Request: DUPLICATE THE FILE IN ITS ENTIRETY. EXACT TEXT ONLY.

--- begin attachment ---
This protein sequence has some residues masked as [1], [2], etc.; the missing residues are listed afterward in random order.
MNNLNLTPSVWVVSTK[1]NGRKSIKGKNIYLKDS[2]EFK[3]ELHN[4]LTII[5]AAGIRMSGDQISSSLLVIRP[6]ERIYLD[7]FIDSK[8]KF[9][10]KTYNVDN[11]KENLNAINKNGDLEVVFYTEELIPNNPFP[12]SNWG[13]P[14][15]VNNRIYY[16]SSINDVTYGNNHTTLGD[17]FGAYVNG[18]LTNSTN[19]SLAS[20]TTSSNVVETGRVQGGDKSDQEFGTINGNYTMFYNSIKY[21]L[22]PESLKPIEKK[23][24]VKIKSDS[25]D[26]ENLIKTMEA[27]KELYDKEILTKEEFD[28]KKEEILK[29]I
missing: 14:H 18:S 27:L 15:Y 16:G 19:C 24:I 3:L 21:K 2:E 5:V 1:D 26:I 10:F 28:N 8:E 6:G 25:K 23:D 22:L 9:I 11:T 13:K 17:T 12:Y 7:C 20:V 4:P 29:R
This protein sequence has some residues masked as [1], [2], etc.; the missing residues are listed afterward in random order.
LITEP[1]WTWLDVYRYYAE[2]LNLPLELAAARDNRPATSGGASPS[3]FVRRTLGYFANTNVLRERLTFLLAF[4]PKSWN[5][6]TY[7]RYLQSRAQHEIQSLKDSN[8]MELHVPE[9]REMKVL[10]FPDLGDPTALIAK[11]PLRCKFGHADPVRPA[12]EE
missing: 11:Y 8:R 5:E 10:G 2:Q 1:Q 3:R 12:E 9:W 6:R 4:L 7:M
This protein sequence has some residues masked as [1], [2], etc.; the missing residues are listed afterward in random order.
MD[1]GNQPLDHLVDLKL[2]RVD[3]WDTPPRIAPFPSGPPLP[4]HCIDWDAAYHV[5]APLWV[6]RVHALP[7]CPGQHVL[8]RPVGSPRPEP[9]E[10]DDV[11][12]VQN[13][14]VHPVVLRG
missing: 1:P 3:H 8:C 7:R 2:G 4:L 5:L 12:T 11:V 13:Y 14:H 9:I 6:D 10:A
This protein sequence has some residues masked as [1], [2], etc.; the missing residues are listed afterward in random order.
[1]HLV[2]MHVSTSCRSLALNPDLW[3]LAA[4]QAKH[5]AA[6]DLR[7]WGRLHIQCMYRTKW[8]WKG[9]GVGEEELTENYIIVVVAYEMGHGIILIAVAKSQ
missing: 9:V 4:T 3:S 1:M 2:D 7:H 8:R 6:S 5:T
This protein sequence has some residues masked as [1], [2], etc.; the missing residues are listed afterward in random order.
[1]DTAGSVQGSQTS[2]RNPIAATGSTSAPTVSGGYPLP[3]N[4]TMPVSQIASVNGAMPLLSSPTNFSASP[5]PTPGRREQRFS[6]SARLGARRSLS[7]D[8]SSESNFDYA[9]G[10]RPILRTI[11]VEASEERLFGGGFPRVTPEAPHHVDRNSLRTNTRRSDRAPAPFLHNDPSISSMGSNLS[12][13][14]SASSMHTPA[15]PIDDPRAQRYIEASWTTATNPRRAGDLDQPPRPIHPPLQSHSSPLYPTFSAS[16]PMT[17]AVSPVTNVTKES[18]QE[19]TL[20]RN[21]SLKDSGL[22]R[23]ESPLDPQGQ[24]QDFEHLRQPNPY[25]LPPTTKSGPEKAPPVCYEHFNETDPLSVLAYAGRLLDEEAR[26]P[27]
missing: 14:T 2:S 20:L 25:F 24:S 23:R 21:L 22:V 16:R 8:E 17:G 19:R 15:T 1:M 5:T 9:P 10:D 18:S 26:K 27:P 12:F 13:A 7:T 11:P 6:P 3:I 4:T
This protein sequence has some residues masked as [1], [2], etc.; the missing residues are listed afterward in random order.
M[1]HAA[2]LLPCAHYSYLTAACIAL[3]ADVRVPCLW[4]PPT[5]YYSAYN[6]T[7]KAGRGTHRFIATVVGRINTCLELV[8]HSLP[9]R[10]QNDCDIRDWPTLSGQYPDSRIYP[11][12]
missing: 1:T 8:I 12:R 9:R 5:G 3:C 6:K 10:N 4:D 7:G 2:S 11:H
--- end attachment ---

This protein sequence has some residues masked as [1], [2], etc.; the missing residues are listed afterward in random order.
MNNLNLTPSVWVVSTK[1]NGRKSIKGKNIYLKDS[2]EFK[3]ELHN[4]LTII[5]AAGIRMSGDQISSSLLVIRP[6]ERIYLD[7]FIDSK[8]KF[9][10]KTYNVDN[11]KENLNAINKNGDLEVVFYTEELIPNNPFP[12]SNWG[13]P[14][15]VNNRIYY[16]SSINDVTYGNNHTTLGD[17]FGAYVNG[18]LTNSTN[19]SLAS[20]TTSSNVVETGRVQGGDKSDQEFGTINGNYTMFYNSIKY[21]L[22]PESLKPIEKK[23][24]VKIKSDS[25]D[26]ENLIKTMEA[27]KELYDKEILTKEEFD[28]KKEEILK[29]I
missing: 14:H 18:S 27:L 15:Y 16:G 19:C 24:I 3:L 21:K 2:E 5:V 1:D 26:I 10:F 28:N 8:E 6:G 25:K 23:D 22:L 9:I 11:T 13:K 17:T 12:Y 7:C 20:V 4:P 29:R
This protein sequence has some residues masked as [1], [2], etc.; the missing residues are listed afterward in random order.
LITEP[1]WTWLDVYRYYAE[2]LNLPLELAAARDNRPATSGGASPS[3]FVRRTLGYFANTNVLRERLTFLLAF[4]PKSWN[5][6]TY[7]RYLQSRAQHEIQSLKDSN[8]MELHVPE[9]REMKVL[10]FPDLGDPTALIAK[11]PLRCKFGHADPVRPA[12]EE
missing: 11:Y 8:R 5:E 10:G 2:Q 1:Q 3:R 12:E 9:W 6:R 4:L 7:M
This protein sequence has some residues masked as [1], [2], etc.; the missing residues are listed afterward in random order.
MD[1]GNQPLDHLVDLKL[2]RVD[3]WDTPPRIAPFPSGPPLP[4]HCIDWDAAYHV[5]APLWV[6]RVHALP[7]CPGQHVL[8]RPVGSPRPEP[9]E[10]DDV[11][12]VQN[13][14]VHPVVLRG
missing: 1:P 3:H 8:C 7:R 2:G 4:L 5:L 12:T 11:V 13:Y 14:H 9:I 6:D 10:A
This protein sequence has some residues masked as [1], [2], etc.; the missing residues are listed afterward in random order.
[1]HLV[2]MHVSTSCRSLALNPDLW[3]LAA[4]QAKH[5]AA[6]DLR[7]WGRLHIQCMYRTKW[8]WKG[9]GVGEEELTENYIIVVVAYEMGHGIILIAVAKSQ
missing: 9:V 4:T 3:S 1:M 2:D 7:H 8:R 6:S 5:T
This protein sequence has some residues masked as [1], [2], etc.; the missing residues are listed afterward in random order.
[1]DTAGSVQGSQTS[2]RNPIAATGSTSAPTVSGGYPLP[3]N[4]TMPVSQIASVNGAMPLLSSPTNFSASP[5]PTPGRREQRFS[6]SARLGARRSLS[7]D[8]SSESNFDYA[9]G[10]RPILRTI[11]VEASEERLFGGGFPRVTPEAPHHVDRNSLRTNTRRSDRAPAPFLHNDPSISSMGSNLS[12][13][14]SASSMHTPA[15]PIDDPRAQRYIEASWTTATNPRRAGDLDQPPRPIHPPLQSHSSPLYPTFSAS[16]PMT[17]AVSPVTNVTKES[18]QE[19]TL[20]RN[21]SLKDSGL[22]R[23]ESPLDPQGQ[24]QDFEHLRQPNPY[25]LPPTTKSGPEKAPPVCYEHFNETDPLSVLAYAGRLLDEEAR[26]P[27]
missing: 14:T 2:S 20:L 25:F 24:S 23:R 21:L 22:V 16:R 8:E 17:G 19:R 15:T 1:M 5:T 9:P 10:D 18:S 26:K 27:P 12:F 13:A 7:T 11:P 6:P 3:I 4:T
This protein sequence has some residues masked as [1], [2], etc.; the missing residues are listed afterward in random order.
M[1]HAA[2]LLPCAHYSYLTAACIAL[3]ADVRVPCLW[4]PPT[5]YYSAYN[6]T[7]KAGRGTHRFIATVVGRINTCLELV[8]HSLP[9]R[10]QNDCDIRDWPTLSGQYPDSRIYP[11][12]
missing: 1:T 8:I 12:R 9:R 5:G 3:C 6:K 10:N 4:D 7:G 2:S 11:H